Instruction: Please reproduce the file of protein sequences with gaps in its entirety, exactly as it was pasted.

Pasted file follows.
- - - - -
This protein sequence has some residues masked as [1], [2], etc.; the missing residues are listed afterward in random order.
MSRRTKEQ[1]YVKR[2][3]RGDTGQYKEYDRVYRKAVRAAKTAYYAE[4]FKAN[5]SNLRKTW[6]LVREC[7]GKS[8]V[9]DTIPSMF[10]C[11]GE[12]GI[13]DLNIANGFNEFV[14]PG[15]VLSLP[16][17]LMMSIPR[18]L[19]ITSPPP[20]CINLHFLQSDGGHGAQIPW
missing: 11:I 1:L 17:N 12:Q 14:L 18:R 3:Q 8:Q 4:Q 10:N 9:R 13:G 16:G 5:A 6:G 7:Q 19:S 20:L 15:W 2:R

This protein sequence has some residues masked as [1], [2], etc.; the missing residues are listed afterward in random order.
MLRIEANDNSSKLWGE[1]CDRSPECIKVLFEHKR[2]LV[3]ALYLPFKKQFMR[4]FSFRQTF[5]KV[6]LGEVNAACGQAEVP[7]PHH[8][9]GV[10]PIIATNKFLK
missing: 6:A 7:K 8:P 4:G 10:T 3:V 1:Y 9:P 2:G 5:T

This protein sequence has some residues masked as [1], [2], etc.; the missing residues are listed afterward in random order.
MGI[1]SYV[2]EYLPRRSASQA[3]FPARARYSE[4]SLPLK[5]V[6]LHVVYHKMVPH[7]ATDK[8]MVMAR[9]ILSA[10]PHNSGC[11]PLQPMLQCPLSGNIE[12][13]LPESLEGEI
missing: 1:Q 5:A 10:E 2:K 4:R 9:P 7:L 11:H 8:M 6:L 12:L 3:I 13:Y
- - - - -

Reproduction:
This protein sequence has some residues masked as [1], [2], etc.; the missing residues are listed afterward in random order.
MSRRTKEQ[1]YVKR[2][3]RGDTGQYKEYDRVYRKAVRAAKTAYYAE[4]FKAN[5]SNLRKTW[6]LVREC[7]GKS[8]V[9]DTIPSMF[10]C[11]GE[12]GI[13]DLNIANGFNEFV[14]PG[15]VLSLP[16][17]LMMSIPR[18]L[19]ITSPPP[20]CINLHFLQSDGGHGAQIPW
missing: 11:I 1:L 17:N 12:Q 14:L 18:R 3:Q 8:Q 4:Q 10:N 9:R 13:G 16:G 5:A 6:G 7:Q 19:S 20:L 15:W 2:R

This protein sequence has some residues masked as [1], [2], etc.; the missing residues are listed afterward in random order.
MLRIEANDNSSKLWGE[1]CDRSPECIKVLFEHKR[2]LV[3]ALYLPFKKQFMR[4]FSFRQTF[5]KV[6]LGEVNAACGQAEVP[7]PHH[8][9]GV[10]PIIATNKFLK
missing: 6:A 7:K 8:P 4:G 10:T 3:V 1:Y 9:P 2:G 5:T

This protein sequence has some residues masked as [1], [2], etc.; the missing residues are listed afterward in random order.
MGI[1]SYV[2]EYLPRRSASQA[3]FPARARYSE[4]SLPLK[5]V[6]LHVVYHKMVPH[7]ATDK[8]MVMAR[9]ILSA[10]PHNSGC[11]PLQPMLQCPLSGNIE[12][13]LPESLEGEI
missing: 1:Q 5:A 10:E 2:K 4:R 9:P 7:L 11:H 8:M 6:L 12:L 3:I 13:Y